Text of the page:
BBC News Website, December 2012 – James Saunders comments re Hillsborough inquest verdicts quashed by High Court
Hillsborough inquest verdicts quashed by High Court
The High Court has quashed the original inquest verdicts returned on 96 Liverpool football fans who died in the 1989 Hillsborough disaster.
The Lord Chief Justice Lord Judge ordered fresh inquests following an application by the Attorney General.
Dominic Grieve made his request to the High Court three months after a new report established 41 of those who died might have been saved.
The home secretary has also announced a new police inquiry into the disaster.
Theresa May said the new inquiry would re-examine what happened in April 1989.
New medical evidence was used as a basis for the new inquests application.
Mr Grieve said the application was being made as a consequence of the Hillsborough Panel's report published on 12 September, which he said was a "remarkable" document.
He said that Dr Bill Kirkup, the medical member of the panel and a former associate chief medical officer at the Department of Health, had explained that, of the deceased, 58 "definitely" or "probably" had the capacity to survive beyond the 15:15 cut-off time.
The families of the victims celebrated the ruling outside the High Court
That new evidence, which Mr Grieve said formed the "essential basis" for his application "undermines the coroner's summing-up at the inquests".
In making his judgement, Lord Chief Justice Lord Judge said there had been "deliberate misinformation surrounding the disaster".
"There has been a profound and palpable belief that justice had not been done [and] it is clear there are sound grounds for this application," he said.
Mrs May said former Durham Chief Constable Jon Stoddart would lead the new inquiry, which will focus specifically on the 96 deaths of Liverpool fans as a result of what happened at the FA Cup semi-final in 1989.
The fans died after they were crushed within two pens at the Leppings Lane terrace of Sheffield Wednesday's stadium during the semi-final with Nottingham Forest on 15 April 1989.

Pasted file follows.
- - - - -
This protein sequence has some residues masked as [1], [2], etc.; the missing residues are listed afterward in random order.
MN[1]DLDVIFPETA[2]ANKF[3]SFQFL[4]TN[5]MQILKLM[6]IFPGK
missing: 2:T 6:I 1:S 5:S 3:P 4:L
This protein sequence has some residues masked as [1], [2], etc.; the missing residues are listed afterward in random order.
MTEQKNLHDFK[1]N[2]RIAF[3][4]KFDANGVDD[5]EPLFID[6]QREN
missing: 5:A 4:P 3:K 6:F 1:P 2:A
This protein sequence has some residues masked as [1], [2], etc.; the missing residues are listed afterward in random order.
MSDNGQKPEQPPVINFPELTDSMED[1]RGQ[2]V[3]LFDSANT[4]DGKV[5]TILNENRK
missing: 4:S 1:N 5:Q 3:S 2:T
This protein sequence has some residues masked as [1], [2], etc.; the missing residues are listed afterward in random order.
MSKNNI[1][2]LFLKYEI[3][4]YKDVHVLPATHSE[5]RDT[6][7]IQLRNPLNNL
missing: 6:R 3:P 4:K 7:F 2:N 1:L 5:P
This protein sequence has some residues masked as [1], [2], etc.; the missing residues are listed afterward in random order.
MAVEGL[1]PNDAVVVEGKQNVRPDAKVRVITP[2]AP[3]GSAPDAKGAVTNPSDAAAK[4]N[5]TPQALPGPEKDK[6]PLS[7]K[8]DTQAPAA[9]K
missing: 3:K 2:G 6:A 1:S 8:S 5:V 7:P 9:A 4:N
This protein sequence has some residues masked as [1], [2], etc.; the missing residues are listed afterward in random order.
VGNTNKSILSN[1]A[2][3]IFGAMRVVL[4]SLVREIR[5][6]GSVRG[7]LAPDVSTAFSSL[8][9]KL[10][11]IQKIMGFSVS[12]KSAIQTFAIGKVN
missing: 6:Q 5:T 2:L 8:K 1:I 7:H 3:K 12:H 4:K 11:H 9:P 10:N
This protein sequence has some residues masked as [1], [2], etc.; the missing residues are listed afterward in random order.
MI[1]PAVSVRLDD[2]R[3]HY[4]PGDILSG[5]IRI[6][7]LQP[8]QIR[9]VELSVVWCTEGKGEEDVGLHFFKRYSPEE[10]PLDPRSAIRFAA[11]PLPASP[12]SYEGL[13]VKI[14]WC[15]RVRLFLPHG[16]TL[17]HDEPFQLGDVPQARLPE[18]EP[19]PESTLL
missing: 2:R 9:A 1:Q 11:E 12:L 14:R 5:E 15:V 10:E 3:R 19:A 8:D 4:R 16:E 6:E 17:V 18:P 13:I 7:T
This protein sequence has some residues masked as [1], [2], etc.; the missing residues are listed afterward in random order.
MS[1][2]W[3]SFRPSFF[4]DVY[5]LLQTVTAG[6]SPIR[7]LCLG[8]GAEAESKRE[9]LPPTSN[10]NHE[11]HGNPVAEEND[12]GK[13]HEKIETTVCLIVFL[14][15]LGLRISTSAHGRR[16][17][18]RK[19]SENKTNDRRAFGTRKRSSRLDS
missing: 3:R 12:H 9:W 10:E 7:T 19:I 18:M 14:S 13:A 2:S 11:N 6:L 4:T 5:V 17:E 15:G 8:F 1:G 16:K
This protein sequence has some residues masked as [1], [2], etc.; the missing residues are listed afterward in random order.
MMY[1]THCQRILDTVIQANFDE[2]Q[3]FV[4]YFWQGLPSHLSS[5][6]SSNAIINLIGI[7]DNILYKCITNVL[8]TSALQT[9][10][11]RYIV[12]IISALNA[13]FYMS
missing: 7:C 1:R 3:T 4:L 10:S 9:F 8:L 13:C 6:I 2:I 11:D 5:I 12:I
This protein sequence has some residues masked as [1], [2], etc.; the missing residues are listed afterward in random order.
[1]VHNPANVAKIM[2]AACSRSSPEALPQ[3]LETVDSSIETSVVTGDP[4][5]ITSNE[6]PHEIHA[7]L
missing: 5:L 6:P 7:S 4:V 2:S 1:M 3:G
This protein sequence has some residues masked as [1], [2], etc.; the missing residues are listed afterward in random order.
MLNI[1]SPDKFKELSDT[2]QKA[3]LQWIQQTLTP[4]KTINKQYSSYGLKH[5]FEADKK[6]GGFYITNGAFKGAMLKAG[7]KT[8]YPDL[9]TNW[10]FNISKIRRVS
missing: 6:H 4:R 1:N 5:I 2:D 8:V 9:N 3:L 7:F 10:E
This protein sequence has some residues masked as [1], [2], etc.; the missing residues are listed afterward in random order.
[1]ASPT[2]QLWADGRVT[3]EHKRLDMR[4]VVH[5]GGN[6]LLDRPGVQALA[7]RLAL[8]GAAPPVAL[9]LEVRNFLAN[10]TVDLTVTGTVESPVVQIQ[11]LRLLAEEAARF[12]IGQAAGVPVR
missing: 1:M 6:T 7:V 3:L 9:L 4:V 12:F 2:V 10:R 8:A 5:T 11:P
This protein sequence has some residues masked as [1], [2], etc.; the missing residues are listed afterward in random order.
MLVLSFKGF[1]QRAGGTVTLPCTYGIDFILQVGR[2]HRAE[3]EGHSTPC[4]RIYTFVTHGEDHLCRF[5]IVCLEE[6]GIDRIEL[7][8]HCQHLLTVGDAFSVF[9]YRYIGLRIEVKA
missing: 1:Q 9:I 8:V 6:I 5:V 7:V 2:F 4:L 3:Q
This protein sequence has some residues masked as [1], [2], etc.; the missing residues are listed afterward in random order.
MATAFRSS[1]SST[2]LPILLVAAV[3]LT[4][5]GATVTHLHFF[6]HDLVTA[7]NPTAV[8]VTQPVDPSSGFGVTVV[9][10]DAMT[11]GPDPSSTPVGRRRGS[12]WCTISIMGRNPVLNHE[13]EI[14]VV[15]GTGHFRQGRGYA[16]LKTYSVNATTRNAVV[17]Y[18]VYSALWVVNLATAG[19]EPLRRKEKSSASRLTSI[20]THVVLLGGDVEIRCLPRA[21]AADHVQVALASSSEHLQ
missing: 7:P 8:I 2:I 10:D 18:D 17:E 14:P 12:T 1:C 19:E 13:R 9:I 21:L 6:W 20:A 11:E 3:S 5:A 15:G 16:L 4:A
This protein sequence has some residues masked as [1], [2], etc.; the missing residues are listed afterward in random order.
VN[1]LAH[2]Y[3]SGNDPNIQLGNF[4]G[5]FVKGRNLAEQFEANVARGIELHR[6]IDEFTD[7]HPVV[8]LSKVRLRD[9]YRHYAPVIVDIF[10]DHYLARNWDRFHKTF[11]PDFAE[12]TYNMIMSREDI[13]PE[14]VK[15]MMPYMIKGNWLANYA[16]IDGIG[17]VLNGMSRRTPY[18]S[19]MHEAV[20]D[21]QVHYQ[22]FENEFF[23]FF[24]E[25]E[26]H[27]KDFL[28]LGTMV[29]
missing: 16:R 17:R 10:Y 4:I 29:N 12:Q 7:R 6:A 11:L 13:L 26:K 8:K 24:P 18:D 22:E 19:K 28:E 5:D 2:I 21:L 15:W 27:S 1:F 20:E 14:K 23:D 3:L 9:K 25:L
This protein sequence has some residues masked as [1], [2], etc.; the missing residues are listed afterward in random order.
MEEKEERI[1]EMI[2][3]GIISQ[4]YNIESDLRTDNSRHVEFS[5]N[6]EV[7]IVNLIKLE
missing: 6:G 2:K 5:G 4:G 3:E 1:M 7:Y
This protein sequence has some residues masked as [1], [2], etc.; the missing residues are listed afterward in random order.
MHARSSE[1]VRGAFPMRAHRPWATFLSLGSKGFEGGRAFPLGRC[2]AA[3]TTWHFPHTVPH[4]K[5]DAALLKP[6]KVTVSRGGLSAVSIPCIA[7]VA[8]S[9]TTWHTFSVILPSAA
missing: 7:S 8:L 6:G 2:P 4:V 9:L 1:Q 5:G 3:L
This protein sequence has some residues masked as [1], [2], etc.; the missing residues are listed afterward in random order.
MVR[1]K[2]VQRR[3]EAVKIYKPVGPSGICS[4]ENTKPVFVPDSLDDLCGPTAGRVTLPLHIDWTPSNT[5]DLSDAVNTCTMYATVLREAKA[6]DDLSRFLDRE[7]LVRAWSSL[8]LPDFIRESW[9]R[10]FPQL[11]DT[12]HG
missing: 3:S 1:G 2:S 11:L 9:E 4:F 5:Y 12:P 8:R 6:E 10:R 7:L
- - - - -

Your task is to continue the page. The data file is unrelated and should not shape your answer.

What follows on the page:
Mrs May said she was "determined to see a swift and thorough response to the findings of the Hillsborough Panel to deliver justice for the 96 football fans who died and the families who have fought so hard on their behalf".
Mr Stoddart will be able to recruit investigators and staff to his team, but he will not be allowed to employ officers or former officers with any prior connection to the Hillsborough disaster or from the West Midlands, South Yorkshire or Merseyside police forces.
He said he was "aware of the great significance and personal responsibility which comes with leading this criminal investigation".
"My first priority is to meet with as many of the families as possible and to establish a working open relationship with them throughout the investigation," he said.
Jon Stoddart stepped down as Durham Police chief constable in October
In making his request, the Attorney General said the "horrific" events at the stadium were well known and "were seen by millions on television as the tragedy unfolded and by many of the spectators at the stadium itself".
He said that in the months and years that followed, the events that led to the tragedy "have been the subject of numerous investigations and inquiries".
The original inquest verdicts angered many of the bereaved families who were told at the 1990 hearing that all Hillsborough's victims had been injured by 15:15 on the afternoon of the FA Cup semi-final between Liverpool and Nottingham Forest.
Evidence covering the response by the emergency services after this time was also not heard at the original inquest.
Relatives of those who died travelled to London for the High Court hearing, while other family members and survivors watched the hearing on screens in Liverpool Family Court.
Damian Kavanagh, who was in the crowd on the day and helped care for those injured, said the judgement was "massive".
"I never thought this day would come. It's uplifting to get to this stage and a serious wrong in society is going to be put right," he said.
"It's been an open wound for the city. We went through hell on that day and to get it turned around as if it was our fault, I can't describe it."
Solicitor James Saunders, who represents the Hillsborough Family Support group, said the order "opens the path to justice for the Hillsborough families".
"Those who caused the deaths, concealed what happened, lied to the press and denigrated the victims to hide their own culpability may expect to be brought to account in court," he said.
Police altered statements
The Hillsborough panel's findings showed police and emergency services had made "strenuous attempts" to deflect the blame for the disaster on to the fans.
More than 160 police statements had been altered - 116 of them to remove or change negative comments about the policing of the match.
Speaking in the House of Commons on Tuesday, Liverpool Walton MP Steve Rotheram said he was concerned the families of the victims may not have the finances to support any new legal cases.
In response, Justice Secretary Chris Grayling said: "I think it might be helpful to say that my department is very mindful of the financial pressures faced by the Hillsborough families.
"We all recognise the very difficult circumstances they have been through and they are certainly in our consideration."